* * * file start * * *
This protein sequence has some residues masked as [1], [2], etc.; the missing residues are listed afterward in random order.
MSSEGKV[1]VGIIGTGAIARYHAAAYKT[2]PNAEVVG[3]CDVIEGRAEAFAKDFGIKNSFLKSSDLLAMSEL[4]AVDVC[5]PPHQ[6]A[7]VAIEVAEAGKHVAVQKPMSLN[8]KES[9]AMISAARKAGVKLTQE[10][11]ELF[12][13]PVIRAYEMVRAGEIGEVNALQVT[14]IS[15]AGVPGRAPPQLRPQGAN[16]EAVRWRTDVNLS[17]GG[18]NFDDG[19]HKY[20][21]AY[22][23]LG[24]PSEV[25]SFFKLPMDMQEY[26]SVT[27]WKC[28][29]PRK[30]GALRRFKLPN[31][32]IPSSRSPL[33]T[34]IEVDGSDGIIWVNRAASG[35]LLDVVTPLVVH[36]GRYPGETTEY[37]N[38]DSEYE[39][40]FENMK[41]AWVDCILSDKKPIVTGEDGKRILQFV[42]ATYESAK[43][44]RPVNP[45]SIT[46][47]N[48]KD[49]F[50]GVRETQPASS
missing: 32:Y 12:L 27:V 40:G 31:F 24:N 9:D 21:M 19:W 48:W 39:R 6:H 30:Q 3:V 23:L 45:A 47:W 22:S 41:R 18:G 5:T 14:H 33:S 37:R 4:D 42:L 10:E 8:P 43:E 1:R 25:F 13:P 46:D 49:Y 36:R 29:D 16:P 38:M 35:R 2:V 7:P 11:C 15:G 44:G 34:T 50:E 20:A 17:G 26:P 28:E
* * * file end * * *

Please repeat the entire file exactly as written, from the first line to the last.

This protein sequence has some residues masked as [1], [2], etc.; the missing residues are listed afterward in random order.
MSSEGKV[1]VGIIGTGAIARYHAAAYKT[2]PNAEVVG[3]CDVIEGRAEAFAKDFGIKNSFLKSSDLLAMSEL[4]AVDVC[5]PPHQ[6]A[7]VAIEVAEAGKHVAVQKPMSLN[8]KES[9]AMISAARKAGVKLTQE[10][11]ELF[12][13]PVIRAYEMVRAGEIGEVNALQVT[14]IS[15]AGVPGRAPPQLRPQGAN[16]EAVRWRTDVNLS[17]GG[18]NFDDG[19]HKY[20][21]AY[22][23]LG[24]PSEV[25]SFFKLPMDMQEY[26]SVT[27]WKC[28][29]PRK[30]GALRRFKLPN[31][32]IPSSRSPL[33]T[34]IEVDGSDGIIWVNRAASG[35]LLDVVTPLVVH[36]GRYPGETTEY[37]N[38]DSEYE[39][40]FENMK[41]AWVDCILSDKKPIVTGEDGKRILQFV[42]ATYESAK[43][44]RPVNP[45]SIT[46][47]N[48]KD[49]F[50]GVRETQPASS
missing: 32:Y 12:L 27:V 40:G 31:F 24:N 9:D 21:M 19:W 48:W 39:R 6:H 30:Q 3:V 23:L 45:A 47:W 22:S 41:R 18:G 5:T 14:H 33:S 37:R 4:D 42:L 10:E 8:P 43:E 1:R 25:F 13:P 46:D 49:Y 36:R 29:D 16:P 38:M 35:R 2:V 7:P 11:C 15:G 44:G 34:T 50:E 20:A 17:G 26:P 28:E